Doing a Keyword Search in CINAHL


In this video, I’m going to discuss how you
do a keyword search in CINAHL. Keyword searching in CINAHL is something you’re
probably going to find very easy to do because it’s very similar to what you do in every
other database or online search engine such as Google. You just come up here to the box, and type
in the term that you’re interested in searching. One of the things that will happen in CINAHL
is a dropdown menu will show up that will give you some suggested terms that you could
possibly use. And then what you can do is, you can come
over here to this dropdown menu as I work to my right and designate what fields of a
citation you might want searched, which may be title, author or abstract, or something
else. If you do nothing, like leave it like this
where it says, “Select a Field (optional),” it’ll do a general search of the entire citation
and return you results. So if I’m satisfied with what I’ve done, I
can click Search, and I’ll get a set of articles that deal with obesity. Now what you’ll notice is I have 50,000 articles
here. That may be way too many for you to see. You’ll also be able to see that 50,000 of
that number of results, if you ever access your search history – which you’ll find underneath
the search box here – if I click on that, what you’ll notice is that I can now see a
search history where I have searched this particular term, in this case twice, and I
have the same number. Now if I would like to combine obesity with
another term, I first need to clear this box. Anytime you do anything in these boxes I always
suggest that you clear the boxes first, whether it be trying to combine terms below the green
line or doing anything else. Now once you have that box cleared, you may
want to be interested in how obesity relates to soda consumption. So in this case, you might want to do Soda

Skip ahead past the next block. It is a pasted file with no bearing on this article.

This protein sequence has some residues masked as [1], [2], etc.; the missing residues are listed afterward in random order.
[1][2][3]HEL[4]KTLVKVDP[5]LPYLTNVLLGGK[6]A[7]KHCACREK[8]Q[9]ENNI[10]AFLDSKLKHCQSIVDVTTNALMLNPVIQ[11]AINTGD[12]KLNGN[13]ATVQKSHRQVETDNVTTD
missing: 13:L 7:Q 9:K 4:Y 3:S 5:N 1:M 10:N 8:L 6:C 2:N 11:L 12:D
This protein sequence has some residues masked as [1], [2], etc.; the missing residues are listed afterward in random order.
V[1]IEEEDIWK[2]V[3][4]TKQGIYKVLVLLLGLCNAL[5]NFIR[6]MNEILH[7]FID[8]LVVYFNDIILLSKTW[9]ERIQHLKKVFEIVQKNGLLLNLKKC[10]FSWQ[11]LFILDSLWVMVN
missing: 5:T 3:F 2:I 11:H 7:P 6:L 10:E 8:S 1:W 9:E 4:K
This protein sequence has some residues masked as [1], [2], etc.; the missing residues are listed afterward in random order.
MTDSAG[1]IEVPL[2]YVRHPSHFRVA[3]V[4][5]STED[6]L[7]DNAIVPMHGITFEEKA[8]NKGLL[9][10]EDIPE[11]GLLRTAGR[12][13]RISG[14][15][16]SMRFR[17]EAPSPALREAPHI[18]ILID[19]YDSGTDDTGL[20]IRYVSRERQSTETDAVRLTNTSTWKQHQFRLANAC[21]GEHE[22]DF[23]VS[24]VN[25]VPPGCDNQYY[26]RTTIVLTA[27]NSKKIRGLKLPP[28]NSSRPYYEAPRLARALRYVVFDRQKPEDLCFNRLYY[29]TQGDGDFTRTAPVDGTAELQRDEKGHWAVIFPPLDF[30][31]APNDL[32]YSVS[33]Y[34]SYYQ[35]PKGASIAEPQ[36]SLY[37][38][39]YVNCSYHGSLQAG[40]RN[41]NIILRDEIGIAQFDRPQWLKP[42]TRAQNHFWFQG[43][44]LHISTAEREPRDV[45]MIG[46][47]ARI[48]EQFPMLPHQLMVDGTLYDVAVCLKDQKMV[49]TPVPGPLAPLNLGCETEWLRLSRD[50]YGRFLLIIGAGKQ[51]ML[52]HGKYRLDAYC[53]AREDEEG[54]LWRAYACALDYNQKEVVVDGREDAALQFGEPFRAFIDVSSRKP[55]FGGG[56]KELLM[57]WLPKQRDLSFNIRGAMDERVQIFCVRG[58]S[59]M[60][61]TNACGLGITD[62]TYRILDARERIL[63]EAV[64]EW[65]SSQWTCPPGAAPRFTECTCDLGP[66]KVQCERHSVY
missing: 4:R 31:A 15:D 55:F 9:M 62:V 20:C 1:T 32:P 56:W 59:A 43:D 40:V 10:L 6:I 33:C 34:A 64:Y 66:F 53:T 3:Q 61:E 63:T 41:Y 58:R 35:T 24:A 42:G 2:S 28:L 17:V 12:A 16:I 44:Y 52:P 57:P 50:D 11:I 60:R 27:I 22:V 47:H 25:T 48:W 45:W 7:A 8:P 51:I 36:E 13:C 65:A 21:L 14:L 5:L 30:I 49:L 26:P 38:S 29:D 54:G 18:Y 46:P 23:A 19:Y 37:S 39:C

Pop or Soda. Because we’re doing a keyword search -remember
– one term may not be sufficient. And because I want any term that’s related
to give me as many articles as possible, what I’m going to do here is use OR, so I get any
article that talks about soda pop or soda because you use OR when you’re trying to put
together synonyms or related terms that are part of your search. So in this case, I’ll put Soda Pop OR Soda,
come back over here to Search, and this time you’ll notice I get 357 results, which you
can see here or you can see here. Now, if I want to put these two together,
the first thing I need to do is come up here and click Clear and then select the corresponding
terms that I want. After I’ve done this, the next step is to
come up and select the appropriate Boolean operator to make a relationship between them. Because I want there to be a direct relationship
– I want them both discussed in an article – I’m going to search this with AND. When you search with AND, what you’ll notice
is, you’ll get your search results here, and now I have 67 results. In these 67 results what you’ll notice is
that they’re all going to have some discussion of obesity and some discussion of soda pop,
whether that be discussed as soda or soda pop. And so now I have 67 articles. You’ll notice that it automatically defaults
to showing you the display of the abstract, and you’ll notice that the Get It At VCU button
is present. On a couple articles which you’ll notice also
is, there’s going to be the option for the PDF full text right off to the left of the
Get It At VCU button. What this means is that the article is in
fact in full text within this database, and you can just click here to get direct access. But when it’s not available within the database,
be sure to click on this Get It At VCU button because what that will do is connect you to
our electronic resources. And therefore you can either get it in your
PDF format that you may like, or it’ll alert you that we in fact don’t have it electronically
but have it on the shelf here at the library. If we don’t have it in either place, you’ll
have a third option which is to request it through Interlibrary Loan, which if you’re
a faculty, staff, or student here at VCU, it’s free for you to utilize. And that is how you do a keyword search in
CINAHL.

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